The focus of the UNSC on Afghanistan during September was on integrating the principles of UNSC resolution 2593 of 30 August 2021 into the mandate of the UN Assistance Mission in Afghanistan (UNAMA). These principles included the need for an inclusive political settlement and building on the gains over the past two decades in Afghanistan’s socio-economic development, including upholding the rights of minorities, women, and children.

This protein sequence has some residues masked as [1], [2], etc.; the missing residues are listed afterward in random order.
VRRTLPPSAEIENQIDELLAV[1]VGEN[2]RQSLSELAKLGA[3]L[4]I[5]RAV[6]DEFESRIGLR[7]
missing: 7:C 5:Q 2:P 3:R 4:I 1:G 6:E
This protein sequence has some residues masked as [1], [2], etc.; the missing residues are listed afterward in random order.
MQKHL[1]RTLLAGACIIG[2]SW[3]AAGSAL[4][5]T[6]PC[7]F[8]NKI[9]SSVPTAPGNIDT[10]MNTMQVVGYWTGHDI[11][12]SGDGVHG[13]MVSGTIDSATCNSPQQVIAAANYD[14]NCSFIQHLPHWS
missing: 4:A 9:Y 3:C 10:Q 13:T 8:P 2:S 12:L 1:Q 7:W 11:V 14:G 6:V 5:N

At its press conference on 1 September on assuming the Presidency of the UNSC, Ireland said that there was need to judge the Taliban by their actions, rather than their words, especially on the participation of women in the new government. On 9 September, the UNSC discussed the renewal of the mandate of UNAMA after being briefed by the Head of UNAMA Deborah Lyons (of Canada). The UN official said that of the 33 names in the provisional government in Kabul, “the prime minister, the two deputy prime ministers and the foreign minister are under United Nations sanctions.” She highlighted that despite the obvious political hurdles that the Council must address, there was a huge humanitarian and economic crisis facing Afghanistan.